David Bourget (Western Ontario)
David Chalmers (ANU, NYU)
Rafael De Clercq
Ezio Di Nucci
Jonathan Jenkins Ichikawa
Jack Alan Reynolds
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Philosophy Compass 6 (9):599-610 (2011)
This article focuses on the most recent debates in a certain area of the ‘law and emotion’ field, namely the literature on the role of affect in the criminal law. Following the dominance of cognitivism in the philosophy of emotions, authors moved away from seeing emotions as contaminations on reason and examined how affective reactions could be accommodated within penal proceedings. The review is structured into two main components. I look first at contributions about the multi-dimensional presence of emotions within ordinary criminal proceedings. Second, I examine work done on the use of criminal trials under the emotionally stressful circumstances of post-conflict societies. In the conclusion I sketch a theoretical proposal for moving the discussion forward.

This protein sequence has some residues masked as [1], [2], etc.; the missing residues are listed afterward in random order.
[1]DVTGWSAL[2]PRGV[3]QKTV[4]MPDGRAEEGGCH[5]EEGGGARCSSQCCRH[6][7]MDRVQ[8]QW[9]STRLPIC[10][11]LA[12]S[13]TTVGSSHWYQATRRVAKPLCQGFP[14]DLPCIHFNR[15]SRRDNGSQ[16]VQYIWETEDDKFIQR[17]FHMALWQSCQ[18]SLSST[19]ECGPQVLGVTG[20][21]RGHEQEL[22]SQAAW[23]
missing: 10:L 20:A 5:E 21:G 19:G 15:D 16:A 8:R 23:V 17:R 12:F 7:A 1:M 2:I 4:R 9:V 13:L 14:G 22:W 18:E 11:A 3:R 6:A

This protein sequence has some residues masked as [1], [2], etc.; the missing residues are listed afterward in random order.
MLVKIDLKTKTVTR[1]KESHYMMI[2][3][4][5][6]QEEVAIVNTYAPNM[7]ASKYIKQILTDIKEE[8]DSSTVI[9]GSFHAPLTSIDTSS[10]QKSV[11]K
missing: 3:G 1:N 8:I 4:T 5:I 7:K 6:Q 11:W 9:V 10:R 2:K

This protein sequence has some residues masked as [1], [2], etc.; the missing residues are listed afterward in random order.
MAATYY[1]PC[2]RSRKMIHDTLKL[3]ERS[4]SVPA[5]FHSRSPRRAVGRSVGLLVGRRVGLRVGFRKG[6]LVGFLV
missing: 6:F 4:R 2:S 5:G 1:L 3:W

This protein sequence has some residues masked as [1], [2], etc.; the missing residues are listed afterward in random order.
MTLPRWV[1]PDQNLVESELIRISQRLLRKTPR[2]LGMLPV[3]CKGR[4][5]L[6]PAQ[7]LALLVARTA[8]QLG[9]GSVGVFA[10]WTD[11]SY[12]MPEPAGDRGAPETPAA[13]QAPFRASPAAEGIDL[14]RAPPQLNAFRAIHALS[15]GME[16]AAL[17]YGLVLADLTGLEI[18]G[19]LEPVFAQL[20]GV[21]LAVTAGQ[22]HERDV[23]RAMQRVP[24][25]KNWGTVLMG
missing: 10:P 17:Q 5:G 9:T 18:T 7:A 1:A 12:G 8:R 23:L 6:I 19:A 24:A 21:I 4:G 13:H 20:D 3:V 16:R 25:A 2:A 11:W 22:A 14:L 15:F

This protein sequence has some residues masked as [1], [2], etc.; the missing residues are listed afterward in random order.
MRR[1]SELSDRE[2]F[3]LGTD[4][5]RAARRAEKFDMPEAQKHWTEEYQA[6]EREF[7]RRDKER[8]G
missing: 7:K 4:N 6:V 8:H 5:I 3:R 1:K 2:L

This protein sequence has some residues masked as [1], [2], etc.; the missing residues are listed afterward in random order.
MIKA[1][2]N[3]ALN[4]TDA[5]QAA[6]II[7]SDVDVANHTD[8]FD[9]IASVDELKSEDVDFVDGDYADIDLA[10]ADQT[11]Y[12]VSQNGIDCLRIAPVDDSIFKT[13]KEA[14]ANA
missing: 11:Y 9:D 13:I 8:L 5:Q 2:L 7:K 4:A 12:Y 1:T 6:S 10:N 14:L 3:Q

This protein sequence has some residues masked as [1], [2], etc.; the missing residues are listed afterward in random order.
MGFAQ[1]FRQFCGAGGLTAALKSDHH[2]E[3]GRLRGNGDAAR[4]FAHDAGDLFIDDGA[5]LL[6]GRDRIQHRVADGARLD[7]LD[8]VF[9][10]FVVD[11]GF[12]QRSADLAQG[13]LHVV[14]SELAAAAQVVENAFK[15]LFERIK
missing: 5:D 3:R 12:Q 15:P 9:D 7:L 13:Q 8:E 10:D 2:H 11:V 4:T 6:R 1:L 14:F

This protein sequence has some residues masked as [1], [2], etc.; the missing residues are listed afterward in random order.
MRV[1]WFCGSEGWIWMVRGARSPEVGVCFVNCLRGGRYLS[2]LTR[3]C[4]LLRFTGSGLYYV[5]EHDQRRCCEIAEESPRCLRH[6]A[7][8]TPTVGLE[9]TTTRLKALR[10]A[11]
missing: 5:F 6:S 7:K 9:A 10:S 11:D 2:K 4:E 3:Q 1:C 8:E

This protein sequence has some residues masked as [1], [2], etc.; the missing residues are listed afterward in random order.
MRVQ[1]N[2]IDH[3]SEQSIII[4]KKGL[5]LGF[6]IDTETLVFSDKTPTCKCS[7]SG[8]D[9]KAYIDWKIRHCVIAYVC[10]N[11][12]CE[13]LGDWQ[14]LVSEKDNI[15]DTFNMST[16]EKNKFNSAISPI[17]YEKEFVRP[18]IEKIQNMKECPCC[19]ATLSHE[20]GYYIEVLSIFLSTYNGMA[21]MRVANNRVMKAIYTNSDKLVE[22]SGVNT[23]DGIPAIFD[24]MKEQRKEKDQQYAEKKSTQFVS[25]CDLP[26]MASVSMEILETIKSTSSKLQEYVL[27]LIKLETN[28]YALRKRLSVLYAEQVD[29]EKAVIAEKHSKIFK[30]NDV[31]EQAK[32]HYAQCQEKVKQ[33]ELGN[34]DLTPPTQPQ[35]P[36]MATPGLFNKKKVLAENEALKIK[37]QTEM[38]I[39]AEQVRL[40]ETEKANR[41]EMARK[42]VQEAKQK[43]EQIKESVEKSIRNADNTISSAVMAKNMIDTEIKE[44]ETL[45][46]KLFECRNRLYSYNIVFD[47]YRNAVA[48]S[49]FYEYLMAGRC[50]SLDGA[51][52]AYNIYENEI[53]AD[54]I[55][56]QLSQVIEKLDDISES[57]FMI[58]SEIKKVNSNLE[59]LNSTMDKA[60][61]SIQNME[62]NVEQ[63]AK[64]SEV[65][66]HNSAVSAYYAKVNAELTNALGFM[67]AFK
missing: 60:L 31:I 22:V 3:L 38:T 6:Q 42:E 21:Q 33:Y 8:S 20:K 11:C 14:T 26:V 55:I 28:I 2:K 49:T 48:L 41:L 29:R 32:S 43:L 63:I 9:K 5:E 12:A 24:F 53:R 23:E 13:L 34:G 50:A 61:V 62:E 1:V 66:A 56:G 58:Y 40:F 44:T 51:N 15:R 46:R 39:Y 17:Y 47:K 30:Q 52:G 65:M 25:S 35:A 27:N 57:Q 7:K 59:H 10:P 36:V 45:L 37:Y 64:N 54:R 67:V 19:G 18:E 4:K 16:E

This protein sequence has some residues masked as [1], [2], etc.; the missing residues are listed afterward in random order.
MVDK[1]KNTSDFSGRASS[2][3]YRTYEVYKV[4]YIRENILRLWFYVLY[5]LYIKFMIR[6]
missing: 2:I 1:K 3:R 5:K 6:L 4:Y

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References found in this work BETA
Martha C. Nussbaum (2001). Upheavals of Thought: The Intelligence of Emotions. Cambridge University Press.
Peter F. Strawson (1962). Freedom and Resentment. Proceedings of the British Academy 48:1-25.
Margaret Urban Walker (2006). Moral Repair: Reconstructing Moral Relations After Wrongdoing. Cambridge.
Robert C. Solomon (1976). The Passions. University of Notre Dame Press.
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